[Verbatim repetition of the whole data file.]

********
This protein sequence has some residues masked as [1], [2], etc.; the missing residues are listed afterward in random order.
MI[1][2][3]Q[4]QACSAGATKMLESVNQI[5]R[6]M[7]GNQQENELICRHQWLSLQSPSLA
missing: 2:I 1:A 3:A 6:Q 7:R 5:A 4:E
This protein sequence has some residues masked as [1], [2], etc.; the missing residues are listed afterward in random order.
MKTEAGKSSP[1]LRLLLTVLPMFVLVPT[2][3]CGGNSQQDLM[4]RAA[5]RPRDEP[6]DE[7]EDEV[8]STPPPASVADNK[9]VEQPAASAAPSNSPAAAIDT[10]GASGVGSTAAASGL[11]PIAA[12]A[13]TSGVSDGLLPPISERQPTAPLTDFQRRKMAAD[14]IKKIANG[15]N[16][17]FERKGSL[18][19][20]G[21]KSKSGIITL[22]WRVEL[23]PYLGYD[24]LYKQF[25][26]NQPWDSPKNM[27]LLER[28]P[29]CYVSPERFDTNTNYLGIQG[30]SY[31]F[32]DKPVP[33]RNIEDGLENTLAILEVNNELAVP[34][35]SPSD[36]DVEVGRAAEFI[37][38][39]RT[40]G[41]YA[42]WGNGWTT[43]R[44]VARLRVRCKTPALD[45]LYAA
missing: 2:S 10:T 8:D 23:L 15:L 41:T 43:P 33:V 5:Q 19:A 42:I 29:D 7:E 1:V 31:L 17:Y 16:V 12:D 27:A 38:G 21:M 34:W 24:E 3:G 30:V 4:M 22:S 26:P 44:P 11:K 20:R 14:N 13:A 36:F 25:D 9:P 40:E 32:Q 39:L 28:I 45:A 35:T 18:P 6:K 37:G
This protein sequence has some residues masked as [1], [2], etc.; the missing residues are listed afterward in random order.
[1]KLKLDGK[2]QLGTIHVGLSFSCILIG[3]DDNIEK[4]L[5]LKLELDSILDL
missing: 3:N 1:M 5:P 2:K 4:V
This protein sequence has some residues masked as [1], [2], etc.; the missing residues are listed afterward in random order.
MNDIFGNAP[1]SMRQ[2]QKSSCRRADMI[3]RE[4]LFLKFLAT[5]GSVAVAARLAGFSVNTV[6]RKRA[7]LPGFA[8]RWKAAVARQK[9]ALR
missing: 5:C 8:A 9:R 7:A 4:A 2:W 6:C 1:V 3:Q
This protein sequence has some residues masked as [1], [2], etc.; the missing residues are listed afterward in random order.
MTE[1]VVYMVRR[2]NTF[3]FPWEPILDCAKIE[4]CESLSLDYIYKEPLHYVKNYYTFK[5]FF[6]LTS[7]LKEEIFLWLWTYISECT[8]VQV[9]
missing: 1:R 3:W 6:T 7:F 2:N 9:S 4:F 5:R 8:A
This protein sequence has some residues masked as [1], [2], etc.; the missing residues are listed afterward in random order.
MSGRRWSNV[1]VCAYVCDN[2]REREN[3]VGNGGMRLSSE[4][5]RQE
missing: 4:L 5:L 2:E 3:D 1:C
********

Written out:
This protein sequence has some residues masked as [1], [2], etc.; the missing residues are listed afterward in random order.
MI[1][2][3]Q[4]QACSAGATKMLESVNQI[5]R[6]M[7]GNQQENELICRHQWLSLQSPSLA
missing: 2:I 1:A 3:A 6:Q 7:R 5:A 4:E
This protein sequence has some residues masked as [1], [2], etc.; the missing residues are listed afterward in random order.
MKTEAGKSSP[1]LRLLLTVLPMFVLVPT[2][3]CGGNSQQDLM[4]RAA[5]RPRDEP[6]DE[7]EDEV[8]STPPPASVADNK[9]VEQPAASAAPSNSPAAAIDT[10]GASGVGSTAAASGL[11]PIAA[12]A[13]TSGVSDGLLPPISERQPTAPLTDFQRRKMAAD[14]IKKIANG[15]N[16][17]FERKGSL[18][19][20]G[21]KSKSGIITL[22]WRVEL[23]PYLGYD[24]LYKQF[25][26]NQPWDSPKNM[27]LLER[28]P[29]CYVSPERFDTNTNYLGIQG[30]SY[31]F[32]DKPVP[33]RNIEDGLENTLAILEVNNELAVP[34][35]SPSD[36]DVEVGRAAEFI[37][38][39]RT[40]G[41]YA[42]WGNGWTT[43]R[44]VARLRVRCKTPALD[45]LYAA
missing: 2:S 10:T 8:D 23:L 15:L 41:T 43:P 33:V 5:Q 19:A 42:I 29:D 7:E 1:V 31:L 17:Y 16:V 12:D 27:A 38:G 21:M 34:W 24:E 3:G 30:V 4:M 22:S 26:P 44:P 11:K 20:R 14:N 13:A 36:F 25:D 9:P 40:E 32:Q 39:L 28:I 45:A 35:T 18:P 6:K 37:G
This protein sequence has some residues masked as [1], [2], etc.; the missing residues are listed afterward in random order.
[1]KLKLDGK[2]QLGTIHVGLSFSCILIG[3]DDNIEK[4]L[5]LKLELDSILDL
missing: 3:N 1:M 5:P 2:K 4:V
This protein sequence has some residues masked as [1], [2], etc.; the missing residues are listed afterward in random order.
MNDIFGNAP[1]SMRQ[2]QKSSCRRADMI[3]RE[4]LFLKFLAT[5]GSVAVAARLAGFSVNTV[6]RKRA[7]LPGFA[8]RWKAAVARQK[9]ALR
missing: 5:C 8:A 9:R 7:A 4:A 2:W 6:C 1:V 3:Q
This protein sequence has some residues masked as [1], [2], etc.; the missing residues are listed afterward in random order.
MTE[1]VVYMVRR[2]NTF[3]FPWEPILDCAKIE[4]CESLSLDYIYKEPLHYVKNYYTFK[5]FF[6]LTS[7]LKEEIFLWLWTYISECT[8]VQV[9]
missing: 1:R 3:W 6:T 7:F 2:N 9:S 4:F 5:R 8:A
This protein sequence has some residues masked as [1], [2], etc.; the missing residues are listed afterward in random order.
MSGRRWSNV[1]VCAYVCDN[2]REREN[3]VGNGGMRLSSE[4][5]RQE
missing: 4:L 5:L 2:E 3:D 1:C